George Miller’s long awaited addition to his Mad Max franchise keeps some things in tact. There’s little dialogue from anyone, much less our taciturn hero, Max (Tom Hardy). The landscape is post-apocalyptic desert. The surviving humans are a motley, mostly ruthless bunch. And the visual style of this civilization is somewhere between Steampunk and biker bar. The plot? What plot. Vehicles chase each other in one direction, and then turn around and do it all over again. But what a cinematic treat Max Max: Fury Road is! That color palette, those names, the bizarre visual touches (henchmen swooping in on poles, the baddie who shreds on a flame-throwing guitar), and the most intimidating, Amazonian female action hero in ages – Charlize Theron’s Imperator Furiosa. Title notwithstanding, she’s the real star of this movie.
7. Steve Jobs
Few 2015 movies have been more divisive than this one. I cannot speak authoritatively on whether or not it fairly depicted what the real Steve Jobs was like, but I can say that as a piece of cinema, it’s terrific. Director Danny Boyle brings his brash and energetic style to what is almost a movie-symphony. Adding Aaron Sorkin’s high energy dialogue ensures that absolutely nothing in Steve Jobs will lag. Michael Fassbender is, as always, excellent in the lead role – but it’s the supporting roles that stuck with me. Seth Rogen has never been better than as Jobs’ first partner, Steve Wozniak; Kate Winslet is flawless as his “work wife” Joanna Hoffman. Jeff Daniels and Michael Stuhlbarg are impressive, too. Steve Jobs looks and sounds amazing. I’ll let someone else sort out whether it tells the truth.
New Zealanders Taika Waititi (Boy) and Jemaine Clements (Flight of the Conchords) co-wrote and co-directed this horror comedy on the down side of being undead. With a mockumentary format and droll humor WWDITS makes its vampires sympathetically out of touch and put upon. Broad comedy (including projectile vomiting and some very messy bloodletting) is fused with the quiet awkwardness that Conchords fans know well. 2015 was a strong year for comedies, but none of them made me laugh more than this one.
9. It Follows
It Follows deliberately evokes classic 70s and early 80s horror films; with its pulsing, synth-organ score, suburban teen protagonists, and the slow, steady encroachment of evil. Despite the role that sex plays in the story, It Follows is not a straightforward morality tale. Yet all of the ideas it evokes – of betrayal, and abuse, and shame, and disease – centered around a group of loyal and loving children, only drive deeper how much is broken about the world in which they are growing up. Our world. It Follows is completely effective as horror, but it’s also profoundly sad.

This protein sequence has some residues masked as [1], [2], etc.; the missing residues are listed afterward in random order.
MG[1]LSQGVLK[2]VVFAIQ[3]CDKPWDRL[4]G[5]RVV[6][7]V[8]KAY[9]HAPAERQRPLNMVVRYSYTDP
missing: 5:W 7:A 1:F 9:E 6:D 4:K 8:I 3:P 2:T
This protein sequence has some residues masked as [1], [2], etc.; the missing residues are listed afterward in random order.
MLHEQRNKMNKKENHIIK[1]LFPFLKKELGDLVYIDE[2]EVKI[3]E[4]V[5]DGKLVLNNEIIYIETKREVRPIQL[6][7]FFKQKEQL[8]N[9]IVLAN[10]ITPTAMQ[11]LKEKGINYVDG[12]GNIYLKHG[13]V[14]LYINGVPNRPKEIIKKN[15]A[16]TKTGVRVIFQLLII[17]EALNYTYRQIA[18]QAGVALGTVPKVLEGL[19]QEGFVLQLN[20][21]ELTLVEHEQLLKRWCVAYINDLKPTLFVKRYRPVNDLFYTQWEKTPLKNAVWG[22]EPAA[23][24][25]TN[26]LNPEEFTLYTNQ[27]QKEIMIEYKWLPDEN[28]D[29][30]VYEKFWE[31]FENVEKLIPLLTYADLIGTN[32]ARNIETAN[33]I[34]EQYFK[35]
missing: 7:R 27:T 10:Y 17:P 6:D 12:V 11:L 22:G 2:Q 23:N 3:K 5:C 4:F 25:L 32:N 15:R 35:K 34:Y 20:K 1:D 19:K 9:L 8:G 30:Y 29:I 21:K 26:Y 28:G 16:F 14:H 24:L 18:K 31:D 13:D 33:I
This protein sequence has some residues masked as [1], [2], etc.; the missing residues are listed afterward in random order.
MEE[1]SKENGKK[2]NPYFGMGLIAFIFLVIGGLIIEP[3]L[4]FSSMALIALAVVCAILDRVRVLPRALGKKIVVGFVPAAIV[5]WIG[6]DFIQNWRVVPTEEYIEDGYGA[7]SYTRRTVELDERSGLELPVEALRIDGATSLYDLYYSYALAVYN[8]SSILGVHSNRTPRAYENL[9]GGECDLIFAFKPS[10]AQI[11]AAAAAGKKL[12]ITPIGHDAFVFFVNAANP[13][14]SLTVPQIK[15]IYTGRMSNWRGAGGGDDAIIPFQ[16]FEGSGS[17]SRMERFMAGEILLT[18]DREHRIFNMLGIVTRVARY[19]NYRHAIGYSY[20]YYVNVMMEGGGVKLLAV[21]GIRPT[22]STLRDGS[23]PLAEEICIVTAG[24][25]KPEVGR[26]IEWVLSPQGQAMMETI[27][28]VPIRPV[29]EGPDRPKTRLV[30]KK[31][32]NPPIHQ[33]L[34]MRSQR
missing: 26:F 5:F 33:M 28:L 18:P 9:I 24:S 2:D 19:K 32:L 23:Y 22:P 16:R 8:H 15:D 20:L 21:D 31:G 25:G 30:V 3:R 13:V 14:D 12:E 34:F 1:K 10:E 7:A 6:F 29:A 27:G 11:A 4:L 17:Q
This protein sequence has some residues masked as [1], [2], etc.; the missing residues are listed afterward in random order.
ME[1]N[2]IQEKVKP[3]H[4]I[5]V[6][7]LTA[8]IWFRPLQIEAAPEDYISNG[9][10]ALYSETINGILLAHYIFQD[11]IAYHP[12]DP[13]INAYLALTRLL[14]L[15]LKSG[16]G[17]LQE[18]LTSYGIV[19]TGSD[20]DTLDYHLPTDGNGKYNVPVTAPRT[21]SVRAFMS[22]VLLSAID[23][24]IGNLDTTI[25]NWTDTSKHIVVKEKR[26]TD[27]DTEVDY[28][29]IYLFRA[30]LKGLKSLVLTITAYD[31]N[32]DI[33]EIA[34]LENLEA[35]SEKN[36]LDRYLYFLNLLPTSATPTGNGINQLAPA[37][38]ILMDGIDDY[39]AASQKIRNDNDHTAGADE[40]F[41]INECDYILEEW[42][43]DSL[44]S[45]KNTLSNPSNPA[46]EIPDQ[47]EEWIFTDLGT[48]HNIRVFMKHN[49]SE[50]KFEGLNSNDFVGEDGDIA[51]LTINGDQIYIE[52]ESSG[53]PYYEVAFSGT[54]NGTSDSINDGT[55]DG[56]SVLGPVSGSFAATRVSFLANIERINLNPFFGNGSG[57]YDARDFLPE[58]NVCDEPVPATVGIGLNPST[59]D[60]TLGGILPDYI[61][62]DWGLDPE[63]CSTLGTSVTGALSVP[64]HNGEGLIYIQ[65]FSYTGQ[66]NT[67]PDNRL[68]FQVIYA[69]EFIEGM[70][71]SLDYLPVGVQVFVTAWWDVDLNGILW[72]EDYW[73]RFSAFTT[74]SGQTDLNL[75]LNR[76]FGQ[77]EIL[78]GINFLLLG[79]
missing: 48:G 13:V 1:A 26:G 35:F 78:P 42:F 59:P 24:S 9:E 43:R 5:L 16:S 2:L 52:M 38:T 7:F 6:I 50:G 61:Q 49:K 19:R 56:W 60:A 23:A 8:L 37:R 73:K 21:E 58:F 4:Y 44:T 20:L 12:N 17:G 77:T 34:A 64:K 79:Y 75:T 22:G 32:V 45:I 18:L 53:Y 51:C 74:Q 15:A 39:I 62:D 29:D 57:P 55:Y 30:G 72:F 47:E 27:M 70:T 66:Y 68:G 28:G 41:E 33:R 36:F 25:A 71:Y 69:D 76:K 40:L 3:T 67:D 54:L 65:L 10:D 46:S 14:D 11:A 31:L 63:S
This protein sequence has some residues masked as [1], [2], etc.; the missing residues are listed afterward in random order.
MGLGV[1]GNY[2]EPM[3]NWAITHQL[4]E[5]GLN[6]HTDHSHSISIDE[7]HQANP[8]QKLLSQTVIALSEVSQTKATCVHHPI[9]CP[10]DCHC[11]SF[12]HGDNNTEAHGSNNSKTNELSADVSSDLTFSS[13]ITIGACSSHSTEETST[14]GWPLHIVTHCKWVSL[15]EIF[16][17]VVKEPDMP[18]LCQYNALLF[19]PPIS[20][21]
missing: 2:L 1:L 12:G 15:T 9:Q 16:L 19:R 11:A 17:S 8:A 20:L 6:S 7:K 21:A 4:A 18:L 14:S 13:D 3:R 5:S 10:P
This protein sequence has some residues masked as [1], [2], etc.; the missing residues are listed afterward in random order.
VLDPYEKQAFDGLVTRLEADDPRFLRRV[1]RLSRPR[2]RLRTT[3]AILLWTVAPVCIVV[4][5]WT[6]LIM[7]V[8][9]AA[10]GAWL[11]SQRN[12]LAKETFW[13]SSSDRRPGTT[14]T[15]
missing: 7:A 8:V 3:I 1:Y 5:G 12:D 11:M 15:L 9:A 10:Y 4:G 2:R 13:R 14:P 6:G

10. The Wolfpack
Documentarian Crystal Moselle ran into the Angulo brothers on the street in New York and was captivated by the homeschooled brothers otherworldly appearance. Her hunch that these boys had a worthwhile story paid off in a major way with this movie about children who have been raised in almost complete isolation, in the middle of the largest American city. The Angulo parents sheltered their sons from what they saw as a menacing world outside, but exposed them to thousands of movies (including some very strange viewing choices for children, such as Reservoir Dogs). Watching The Wolfpack raised conflicting feelings for me. The movies and isolation worked like a pressure cooker producing some astonishing creativity in the Angulo boys – but it came at a very high price. My own movie-love and my many years of homeschooling made The Wolfpack feel personal me.
Rounding Out the Top 20…
And the worst of the worst…
1. Get Hard – It’s just an extended joke about prison rape. And prison rape isn’t funny.
2. Paul Blart: Mall Cop 2 – If ever a movie did not cry out for a sequel, it was Paul Blart: Mall Cop. And the sequel is everything you hoped it wouldn’t be. Kevin James falls down and bumps into things a lot.
3. Audacity – Lord, save us from your tone deaf film making followers, particularly when they treat sexual minorities as targets rather than human beings.
4. Stonewall – A miserable failure as a piece of social history, and an embarrassing melodrama as a personal story. Roland Emmerich’s tribute to the gay rights movement went horribly awry.
5. The Longest Ride – A slow, slogging, silly Nicholas Sparks romance about the love affair between an art student and a bull rider with a score to settle (against a bull). The whole thing feels like bull.